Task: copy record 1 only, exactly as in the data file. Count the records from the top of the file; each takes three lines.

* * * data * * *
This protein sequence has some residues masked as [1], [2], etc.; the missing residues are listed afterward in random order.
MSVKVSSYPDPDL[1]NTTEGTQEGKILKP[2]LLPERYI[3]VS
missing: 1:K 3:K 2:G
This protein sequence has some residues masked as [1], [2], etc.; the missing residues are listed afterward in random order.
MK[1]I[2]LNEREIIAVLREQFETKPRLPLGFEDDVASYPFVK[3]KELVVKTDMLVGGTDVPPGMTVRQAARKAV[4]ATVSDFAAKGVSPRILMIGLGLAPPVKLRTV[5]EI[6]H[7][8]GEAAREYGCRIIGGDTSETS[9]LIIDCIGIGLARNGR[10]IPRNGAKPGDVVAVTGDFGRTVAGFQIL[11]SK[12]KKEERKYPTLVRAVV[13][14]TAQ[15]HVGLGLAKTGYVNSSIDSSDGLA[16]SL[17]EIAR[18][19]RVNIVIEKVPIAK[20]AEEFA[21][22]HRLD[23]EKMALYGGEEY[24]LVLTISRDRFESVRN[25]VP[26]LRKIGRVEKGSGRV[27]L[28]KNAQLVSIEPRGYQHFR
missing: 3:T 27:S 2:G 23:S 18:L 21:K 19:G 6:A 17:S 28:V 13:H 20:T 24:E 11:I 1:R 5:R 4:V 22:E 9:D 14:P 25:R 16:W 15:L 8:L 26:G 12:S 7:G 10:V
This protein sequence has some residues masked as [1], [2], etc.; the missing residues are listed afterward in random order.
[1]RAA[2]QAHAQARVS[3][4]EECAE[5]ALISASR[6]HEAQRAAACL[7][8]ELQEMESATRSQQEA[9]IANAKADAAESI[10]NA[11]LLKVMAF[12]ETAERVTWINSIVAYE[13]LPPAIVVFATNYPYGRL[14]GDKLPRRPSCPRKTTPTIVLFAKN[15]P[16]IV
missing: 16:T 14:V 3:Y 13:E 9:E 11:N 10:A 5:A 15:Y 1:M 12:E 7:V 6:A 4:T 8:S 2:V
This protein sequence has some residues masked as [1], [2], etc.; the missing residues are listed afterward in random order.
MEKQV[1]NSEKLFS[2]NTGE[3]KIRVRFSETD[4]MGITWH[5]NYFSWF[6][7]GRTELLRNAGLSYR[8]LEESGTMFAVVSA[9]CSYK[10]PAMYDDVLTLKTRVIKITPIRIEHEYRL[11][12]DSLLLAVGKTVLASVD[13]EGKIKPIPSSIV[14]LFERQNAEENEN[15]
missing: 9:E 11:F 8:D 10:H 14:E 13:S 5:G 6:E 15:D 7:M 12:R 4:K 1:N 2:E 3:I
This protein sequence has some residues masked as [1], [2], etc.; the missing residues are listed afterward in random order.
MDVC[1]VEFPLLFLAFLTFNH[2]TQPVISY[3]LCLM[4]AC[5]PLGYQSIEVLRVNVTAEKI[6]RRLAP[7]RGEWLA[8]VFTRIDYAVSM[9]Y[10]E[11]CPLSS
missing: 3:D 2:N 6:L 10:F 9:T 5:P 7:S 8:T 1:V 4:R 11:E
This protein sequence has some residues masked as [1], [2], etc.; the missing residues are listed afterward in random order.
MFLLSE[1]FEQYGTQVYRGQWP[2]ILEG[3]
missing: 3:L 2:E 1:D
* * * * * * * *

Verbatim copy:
This protein sequence has some residues masked as [1], [2], etc.; the missing residues are listed afterward in random order.
MSVKVSSYPDPDL[1]NTTEGTQEGKILKP[2]LLPERYI[3]VS
missing: 1:K 3:K 2:G